X-ray scattering probes the arrangement of atoms in a sample by utilizing the interference of X-rays scattered at lattice planes or interfaces. It provides information about structural properties (e.g. crystallographic phases, lattice constants, degree of crystallization) and microstructural properties (e.g. grain size, preferred orientation, stress, film thickness, roughness, density). The penetration depth can be varied between a few nanometers and several micrometers. The sensitivity is about 1% phase content. The method allows for non-ambient measurements.



  • EPI layer characterization 
  • Growth kinetics of e.g. Hf(Si)O2 films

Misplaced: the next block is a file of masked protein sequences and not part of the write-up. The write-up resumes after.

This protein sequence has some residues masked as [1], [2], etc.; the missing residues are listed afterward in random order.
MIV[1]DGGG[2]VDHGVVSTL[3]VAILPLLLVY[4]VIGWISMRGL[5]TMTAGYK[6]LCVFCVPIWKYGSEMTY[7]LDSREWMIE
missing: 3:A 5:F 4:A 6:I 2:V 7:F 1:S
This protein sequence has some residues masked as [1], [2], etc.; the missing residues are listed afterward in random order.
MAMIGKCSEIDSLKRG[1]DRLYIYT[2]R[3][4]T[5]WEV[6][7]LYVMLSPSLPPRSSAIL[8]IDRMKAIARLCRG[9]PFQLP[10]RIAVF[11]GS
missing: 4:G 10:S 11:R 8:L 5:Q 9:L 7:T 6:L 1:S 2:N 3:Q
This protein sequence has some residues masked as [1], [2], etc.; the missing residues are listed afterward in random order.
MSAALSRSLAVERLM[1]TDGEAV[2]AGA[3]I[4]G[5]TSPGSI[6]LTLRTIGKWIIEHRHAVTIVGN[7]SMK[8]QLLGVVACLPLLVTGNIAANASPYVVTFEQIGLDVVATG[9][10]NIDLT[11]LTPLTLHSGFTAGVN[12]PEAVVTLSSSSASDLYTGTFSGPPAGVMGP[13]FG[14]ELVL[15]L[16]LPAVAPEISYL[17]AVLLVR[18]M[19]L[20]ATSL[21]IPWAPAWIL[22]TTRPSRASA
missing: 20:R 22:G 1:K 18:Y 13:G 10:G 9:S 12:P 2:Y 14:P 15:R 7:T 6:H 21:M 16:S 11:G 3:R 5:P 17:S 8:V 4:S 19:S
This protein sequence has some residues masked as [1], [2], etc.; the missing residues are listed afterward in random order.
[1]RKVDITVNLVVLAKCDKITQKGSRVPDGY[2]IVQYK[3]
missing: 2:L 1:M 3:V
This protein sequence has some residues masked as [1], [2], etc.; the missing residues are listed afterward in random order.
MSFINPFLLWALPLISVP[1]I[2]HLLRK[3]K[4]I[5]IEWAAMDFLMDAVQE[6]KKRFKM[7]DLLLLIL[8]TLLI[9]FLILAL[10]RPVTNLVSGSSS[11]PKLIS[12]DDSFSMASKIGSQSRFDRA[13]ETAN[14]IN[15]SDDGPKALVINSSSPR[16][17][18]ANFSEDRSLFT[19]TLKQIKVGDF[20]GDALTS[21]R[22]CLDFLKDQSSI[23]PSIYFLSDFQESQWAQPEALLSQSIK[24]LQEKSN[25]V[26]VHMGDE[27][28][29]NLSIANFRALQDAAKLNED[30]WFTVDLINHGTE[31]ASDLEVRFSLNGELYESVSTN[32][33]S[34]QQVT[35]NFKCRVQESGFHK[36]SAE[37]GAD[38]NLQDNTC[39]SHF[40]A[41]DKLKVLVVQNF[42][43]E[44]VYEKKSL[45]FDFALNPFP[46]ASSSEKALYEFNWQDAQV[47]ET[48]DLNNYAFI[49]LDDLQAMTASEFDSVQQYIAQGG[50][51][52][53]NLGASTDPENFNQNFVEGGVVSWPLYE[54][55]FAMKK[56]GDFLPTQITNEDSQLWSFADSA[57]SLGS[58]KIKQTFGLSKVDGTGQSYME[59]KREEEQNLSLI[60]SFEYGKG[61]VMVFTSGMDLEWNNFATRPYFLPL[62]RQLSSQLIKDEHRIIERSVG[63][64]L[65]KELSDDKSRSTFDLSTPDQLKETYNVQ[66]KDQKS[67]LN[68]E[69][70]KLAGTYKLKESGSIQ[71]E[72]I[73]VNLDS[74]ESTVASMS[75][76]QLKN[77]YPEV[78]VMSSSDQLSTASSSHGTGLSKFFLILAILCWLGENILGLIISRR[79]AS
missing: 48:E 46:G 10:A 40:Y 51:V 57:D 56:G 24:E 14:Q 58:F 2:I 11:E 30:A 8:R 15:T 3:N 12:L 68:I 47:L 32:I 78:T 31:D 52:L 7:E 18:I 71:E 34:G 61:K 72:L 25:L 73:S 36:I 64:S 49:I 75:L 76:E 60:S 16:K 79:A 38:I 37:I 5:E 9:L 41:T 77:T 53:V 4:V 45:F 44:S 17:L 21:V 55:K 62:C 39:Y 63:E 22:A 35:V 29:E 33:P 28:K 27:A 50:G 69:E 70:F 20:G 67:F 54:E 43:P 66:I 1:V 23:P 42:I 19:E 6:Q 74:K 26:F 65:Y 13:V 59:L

• Texture analysis of e.g. tungsten layers showing different CMP behavior 
  • Crystallization of of e.g. TiO2 thin film
  • High temperature XRD



  • Bruker D8 Discover

X-ray Photoelectron Spectroscopy

© Fraunhofer IPMS
XPS survey spectrum (top) of a HfO2 thin film showing elemental peaks and corresponding Hf4f region showing peak fit (bottom).

X-ray photoelectron spectroscopy is a quantitative technique that probes the chemistry of a material. When the X-ray source impinges a sample, electrons are excited by the photoelectric effect. The energies of the photoelectrons ejected are analyzed to obtain information on the chemical state and elemental composition of a sample. We offer a unique lab-based combination of monochromatic X-ray sources: a soft X-ray source (Aluminium Kα) and a high energy X-ray source (HAXPES using Cr Kα) for a wider range of analysis needs. The Cr Kα source offers a wider measurement range and a deeper analysis depth of about 3 times larger than with the Al Kα source. In addition, using Cr Kα, depth profiling of buried layers can be achieved without the need for ion beam sputtering, thereby avoiding ion-based degradation.